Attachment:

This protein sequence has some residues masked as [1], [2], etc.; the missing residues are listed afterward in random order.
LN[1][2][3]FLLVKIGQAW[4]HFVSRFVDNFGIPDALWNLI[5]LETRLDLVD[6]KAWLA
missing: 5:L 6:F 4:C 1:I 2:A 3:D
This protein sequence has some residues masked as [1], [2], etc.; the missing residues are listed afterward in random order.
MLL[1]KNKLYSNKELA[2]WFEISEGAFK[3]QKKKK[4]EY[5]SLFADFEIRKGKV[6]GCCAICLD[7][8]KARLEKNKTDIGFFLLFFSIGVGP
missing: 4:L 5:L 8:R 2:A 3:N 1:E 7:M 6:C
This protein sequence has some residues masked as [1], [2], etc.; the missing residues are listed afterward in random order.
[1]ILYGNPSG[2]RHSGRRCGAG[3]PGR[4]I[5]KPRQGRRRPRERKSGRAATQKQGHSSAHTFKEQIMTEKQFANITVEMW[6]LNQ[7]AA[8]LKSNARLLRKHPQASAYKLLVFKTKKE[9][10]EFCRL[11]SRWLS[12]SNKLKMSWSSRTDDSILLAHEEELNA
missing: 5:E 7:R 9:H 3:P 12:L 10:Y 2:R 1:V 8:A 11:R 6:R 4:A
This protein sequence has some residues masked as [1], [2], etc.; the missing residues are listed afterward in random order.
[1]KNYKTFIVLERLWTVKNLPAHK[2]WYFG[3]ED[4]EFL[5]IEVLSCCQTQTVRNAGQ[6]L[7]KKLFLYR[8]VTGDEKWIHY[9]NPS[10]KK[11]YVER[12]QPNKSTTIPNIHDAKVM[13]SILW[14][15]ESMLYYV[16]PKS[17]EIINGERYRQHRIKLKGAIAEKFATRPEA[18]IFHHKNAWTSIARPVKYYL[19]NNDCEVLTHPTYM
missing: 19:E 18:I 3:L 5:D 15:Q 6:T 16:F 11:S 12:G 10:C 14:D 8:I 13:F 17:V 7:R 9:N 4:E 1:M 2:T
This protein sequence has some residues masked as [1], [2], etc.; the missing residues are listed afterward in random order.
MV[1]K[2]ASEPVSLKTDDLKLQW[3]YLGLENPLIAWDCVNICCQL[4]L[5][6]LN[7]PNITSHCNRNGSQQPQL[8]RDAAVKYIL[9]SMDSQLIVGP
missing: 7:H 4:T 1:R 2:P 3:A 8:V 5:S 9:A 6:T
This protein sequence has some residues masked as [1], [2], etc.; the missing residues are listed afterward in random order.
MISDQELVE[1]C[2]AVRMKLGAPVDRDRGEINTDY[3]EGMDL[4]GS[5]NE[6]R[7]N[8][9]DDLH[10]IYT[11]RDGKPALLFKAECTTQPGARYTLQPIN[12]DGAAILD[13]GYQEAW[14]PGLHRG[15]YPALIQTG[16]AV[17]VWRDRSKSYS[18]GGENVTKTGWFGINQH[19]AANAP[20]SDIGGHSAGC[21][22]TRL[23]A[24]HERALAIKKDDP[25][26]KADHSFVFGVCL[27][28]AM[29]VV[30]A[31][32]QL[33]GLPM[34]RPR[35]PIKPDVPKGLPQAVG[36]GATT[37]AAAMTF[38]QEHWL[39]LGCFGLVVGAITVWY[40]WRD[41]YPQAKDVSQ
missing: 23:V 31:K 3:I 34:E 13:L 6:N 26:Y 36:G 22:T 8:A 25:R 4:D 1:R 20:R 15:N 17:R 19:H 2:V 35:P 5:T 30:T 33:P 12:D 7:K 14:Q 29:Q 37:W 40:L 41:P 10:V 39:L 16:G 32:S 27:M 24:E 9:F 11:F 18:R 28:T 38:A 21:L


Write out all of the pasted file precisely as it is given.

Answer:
This protein sequence has some residues masked as [1], [2], etc.; the missing residues are listed afterward in random order.
LN[1][2][3]FLLVKIGQAW[4]HFVSRFVDNFGIPDALWNLI[5]LETRLDLVD[6]KAWLA
missing: 5:L 6:F 4:C 1:I 2:A 3:D
This protein sequence has some residues masked as [1], [2], etc.; the missing residues are listed afterward in random order.
MLL[1]KNKLYSNKELA[2]WFEISEGAFK[3]QKKKK[4]EY[5]SLFADFEIRKGKV[6]GCCAICLD[7][8]KARLEKNKTDIGFFLLFFSIGVGP
missing: 4:L 5:L 8:R 2:A 3:N 1:E 7:M 6:C
This protein sequence has some residues masked as [1], [2], etc.; the missing residues are listed afterward in random order.
[1]ILYGNPSG[2]RHSGRRCGAG[3]PGR[4]I[5]KPRQGRRRPRERKSGRAATQKQGHSSAHTFKEQIMTEKQFANITVEMW[6]LNQ[7]AA[8]LKSNARLLRKHPQASAYKLLVFKTKKE[9][10]EFCRL[11]SRWLS[12]SNKLKMSWSSRTDDSILLAHEEELNA
missing: 5:E 7:R 9:H 3:P 12:L 10:Y 2:R 1:V 8:A 11:R 6:R 4:A
This protein sequence has some residues masked as [1], [2], etc.; the missing residues are listed afterward in random order.
[1]KNYKTFIVLERLWTVKNLPAHK[2]WYFG[3]ED[4]EFL[5]IEVLSCCQTQTVRNAGQ[6]L[7]KKLFLYR[8]VTGDEKWIHY[9]NPS[10]KK[11]YVER[12]QPNKSTTIPNIHDAKVM[13]SILW[14][15]ESMLYYV[16]PKS[17]EIINGERYRQHRIKLKGAIAEKFATRPEA[18]IFHHKNAWTSIARPVKYYL[19]NNDCEVLTHPTYM
missing: 19:E 18:I 3:L 5:D 15:Q 6:T 16:F 11:S 12:G 10:C 14:D 8:I 13:F 17:V 7:R 9:N 4:E 1:M 2:T
This protein sequence has some residues masked as [1], [2], etc.; the missing residues are listed afterward in random order.
MV[1]K[2]ASEPVSLKTDDLKLQW[3]YLGLENPLIAWDCVNICCQL[4]L[5][6]LN[7]PNITSHCNRNGSQQPQL[8]RDAAVKYIL[9]SMDSQLIVGP
missing: 7:H 4:T 1:R 2:P 3:A 8:V 5:S 9:A 6:T
This protein sequence has some residues masked as [1], [2], etc.; the missing residues are listed afterward in random order.
MISDQELVE[1]C[2]AVRMKLGAPVDRDRGEINTDY[3]EGMDL[4]GS[5]NE[6]R[7]N[8][9]DDLH[10]IYT[11]RDGKPALLFKAECTTQPGARYTLQPIN[12]DGAAILD[13]GYQEAW[14]PGLHRG[15]YPALIQTG[16]AV[17]VWRDRSKSYS[18]GGENVTKTGWFGINQH[19]AANAP[20]SDIGGHSAGC[21][22]TRL[23]A[24]HERALAIKKDDP[25][26]KADHSFVFGVCL[27][28]AM[29]VV[30]A[31][32]QL[33]GLPM[34]RPR[35]PIKPDVPKGLPQAVG[36]GATT[37]AAAMTF[38]QEHWL[39]LGCFGLVVGAITVWY[40]WRD[41]YPQAKDVSQ
missing: 23:V 31:K 3:I 34:E 13:L 6:N 26:Y 36:G 22:T 8:A 25:R 4:D 1:R 20:R 15:N 17:R 19:H 2:V 35:P 5:T 30:T 33:P 12:D 7:K 14:Q 29:Q 37:W 40:L 41:P 10:V 39:L 16:G 32:S 27:M 24:E 9:F 11:F 18:R 28:T 38:A 21:L